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Christensenia aesculifolia

Maarten Christenhusz
Containing group: Marattiaceae


Christensenia, with one or two variable species (C. aesculifolia and perhaps C. lobbiana), is confined to tropical forest clearings in the Indo-Malaysian region (Assam, Malacca, Sumatra, Java, Borneo, Sulawesi, Philippines, Solomon Islands).

Vriese and Harting (1853) described four species (as Kaulfussia); in the revision by Rolleri (1993) these were reduced to two species and one variety. Two cytotypes (diploid, n = 40, and tetraploid, n = 80) are known, and their distribution would be of interest (Camus 1990). In the future field studies and molecular evidence will be needed to assess the diversity of this genus. (Christenhusz 2007).

Because of its radial synangia (an archaic character that is also found in fossil Asterothecaceae) Christensenia has been considered to be an ancient lineage, despite the lack of fossil evidence. The reticulate venation, on the other hand, is often considered to be a more derived character, and it has therefore been placed in a family of its own, the Christenseniaceae (Ching 1940). Murdock (2008) showed however that Christensenia is deeply embedded within the Marattiaceae as sister to a clade uniting Marattia s.s. and Angiopteris. The radial synangia and reticulate venation must therefore be derived characters.


Christensenia has creeping, dorsiventral rhizomes, and palmately arranged blades (Rolleri 1993). The pinnae are toothed at the apex, and indeed it resembles a leaf of the horse chestnut (Aesculus hippocastanum). The leaves are thick and leathery and, unlike the other Marattiales, have a reticulate venation. The synangia are radially arranged, a unique character among extant species, but quite common in fossil representatives of the order. The rhizome is stipulate, creeping and usually underground, bearing two rows of fronds, which are otherwise only found in Danaea and "Archangiopteris". Christensenia also has particularly large stomata, which are the largest found in any vascular plant.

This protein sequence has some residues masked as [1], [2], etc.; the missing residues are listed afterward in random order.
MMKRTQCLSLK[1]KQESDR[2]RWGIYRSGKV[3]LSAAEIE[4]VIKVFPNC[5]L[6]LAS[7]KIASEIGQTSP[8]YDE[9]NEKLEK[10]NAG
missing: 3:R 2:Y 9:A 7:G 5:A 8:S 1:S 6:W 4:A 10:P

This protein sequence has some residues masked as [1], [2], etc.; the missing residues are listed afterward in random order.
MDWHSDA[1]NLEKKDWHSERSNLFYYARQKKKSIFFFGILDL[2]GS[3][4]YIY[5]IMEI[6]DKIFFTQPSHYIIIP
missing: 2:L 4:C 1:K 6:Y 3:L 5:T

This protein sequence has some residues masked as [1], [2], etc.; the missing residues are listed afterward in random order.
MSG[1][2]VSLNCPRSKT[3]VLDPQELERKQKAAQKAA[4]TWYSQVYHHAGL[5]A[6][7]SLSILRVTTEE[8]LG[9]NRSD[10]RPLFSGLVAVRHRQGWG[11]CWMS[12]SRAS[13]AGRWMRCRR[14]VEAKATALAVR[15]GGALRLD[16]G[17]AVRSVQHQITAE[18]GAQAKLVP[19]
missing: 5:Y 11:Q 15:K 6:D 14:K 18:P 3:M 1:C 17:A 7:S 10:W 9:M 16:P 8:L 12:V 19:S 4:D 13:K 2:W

Other Names for Christensenia aesculifolia


Camus, J. M. (1990). Marattiaceae. In: Kubitzki, K, Kramer, K. U. and Green, P. S. (eds.). The Families and Genera of Vascular Plants, Vol. 1: Pteridophytes and Gymnosperms, pp. 174-180. Springer-Verlag, Berlin, New York.

Ching, R.-C. (1940). Christenseniaceae, a new fern family in tropical Asia. Bull. Fan Mem. Inst. Biol., Bot. 10, pp. 227-229.

Christenhusz, M. J. M. (2007). Evolutionary History and Taxnomy of Neotropical Marattioid Ferns: Studies of an ancient lineage of plants. Annales Universitatis Turkuensis ser. AII, tom. 216, pp. 1-134.

Maxon, W. R. (1905). Christensenia. Proc. Biol. Soc. Wash. 18, pp. 239-240.

Murdock, A. (2008). A taxonomic revision of the eusporangiate fern family Marattiaceae, with description of a new genus Ptisana. Taxon 57, 737-755.

Rolleri, C. H. (1993). Revision of the genus Christensenia. Amer. Fern J. 83, pp. 3-19.

Vriese, W. H. de, and Harting, P. (1853). Monographie des Marattiacées. Arnz, Leiden & Dusseldorf.

About This Page

Maarten Christenhusz
The Natural History Museum, London, United Kingdom

Correspondence regarding this page should be directed to Maarten Christenhusz at

Page: Tree of Life Christensenia aesculifolia. Authored by Maarten Christenhusz. The TEXT of this page is licensed under the Creative Commons Attribution-NonCommercial License - Version 3.0. Note that images and other media featured on this page are each governed by their own license, and they may or may not be available for reuse. Click on an image or a media link to access the media data window, which provides the relevant licensing information. For the general terms and conditions of ToL material reuse and redistribution, please see the Tree of Life Copyright Policies.

Citing this page:

Christenhusz, Maarten. 2009. Christensenia aesculifolia. Version 23 January 2009 (under construction). http://tolweb.org/Christensenia_aesculifolia/56838/2009.01.23 in The Tree of Life Web Project, http://tolweb.org/

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